3 Signs Your Nonprofit Board Members May Need Some Fine-Tuning
What has always impressed me the most working with nonprofit board members and executive leaders is their passion and commitment to make a difference in the lives of those they serve. They truly care about others, and their commitment to succeed despite the ever-increasing challenges inspires me.
What concerns me is how many nonprofit boards continue to spend an inordinate amount of time and energy without the results and successes they hoped to achieve. Perhaps it’s time to incorporate the concept of strategic alignment, the process of ensuring that all stakeholders are focused and committed to achieving one goal: your strategic vision.
Five signs that your board may require some ‘fine-tuning’ include:
- Low level of board engagement and motivation
- Lack of a real partnership between the Board and the CEO
- Board Committees that are not strategically aligned
- Recruiting who you know versus who you really need
- My board would rather have a root canal than raise money
Low Level of Board Engagement and Motivation: Board meetings should be structured to encourage questions, solicit ideas, and debate key strategic issues confronting the organization. Meetings that only ask board members for approval to reply, “all in favor say I” will not engage nor motivate anyone.
Lack of a Partnership Between the Board and the CEO: Though the board roles of fiduciary, business, and strategic advisors remain important, providing leadership to the nonprofit organization in partnership with the chief executive is the ideal role of the board for an organization to succeed.
Board Committees That Are Not Strategically Aligned: Each board committee should have a specific goal that ties to your organization’s strategic vision and goals. Often the best thing a board member can hear is “the committee meeting has been canceled”.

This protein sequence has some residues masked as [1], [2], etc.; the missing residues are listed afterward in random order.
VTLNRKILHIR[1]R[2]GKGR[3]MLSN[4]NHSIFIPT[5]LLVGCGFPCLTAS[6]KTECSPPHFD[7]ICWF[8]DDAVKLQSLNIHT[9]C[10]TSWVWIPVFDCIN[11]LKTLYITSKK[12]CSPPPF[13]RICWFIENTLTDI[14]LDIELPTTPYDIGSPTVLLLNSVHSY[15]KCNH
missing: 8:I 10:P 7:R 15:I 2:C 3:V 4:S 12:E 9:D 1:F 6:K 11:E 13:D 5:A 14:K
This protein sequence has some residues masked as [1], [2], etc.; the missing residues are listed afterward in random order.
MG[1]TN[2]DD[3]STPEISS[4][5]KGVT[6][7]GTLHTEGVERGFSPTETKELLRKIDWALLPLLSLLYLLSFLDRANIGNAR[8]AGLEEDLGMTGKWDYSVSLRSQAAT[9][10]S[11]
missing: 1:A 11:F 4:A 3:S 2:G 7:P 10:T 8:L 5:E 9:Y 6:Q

Recruiting Who You Know Versus Who You Really Need: There is absolutely nothing wrong with recruiting new board members that you know. However, far too often, we don’t recruit for the board competencies we need. Creating an ideal board matrix of competencies like inspirational leadership, strategic thinking, change agent, etc. should come first before we recruit solely based on skills.
My Board Would Rather Have a Root Canal Than Raise Money: Just because you have prominent business and community leaders serving on your nonprofit board does not mean they possess the self-confidence to assist in the cultivation and solicitation of new donors. Transitioning from the “tin cup” to the “investment” theory of fundraising will a major game changer for you.
It has never been easier to get your nonprofit board high-functioning and cohesive. Dennis C. Miller has been in the nonprofit game for decades and is offering his experiences and knowledge with two online courses. These two new online courses will enable your nonprofit board members and leadership team to learn the skills, competencies, and self-confidence required to become a high performing nonprofit organization. From the comfort of your own home or office, discover how you can get back to the mission at hand.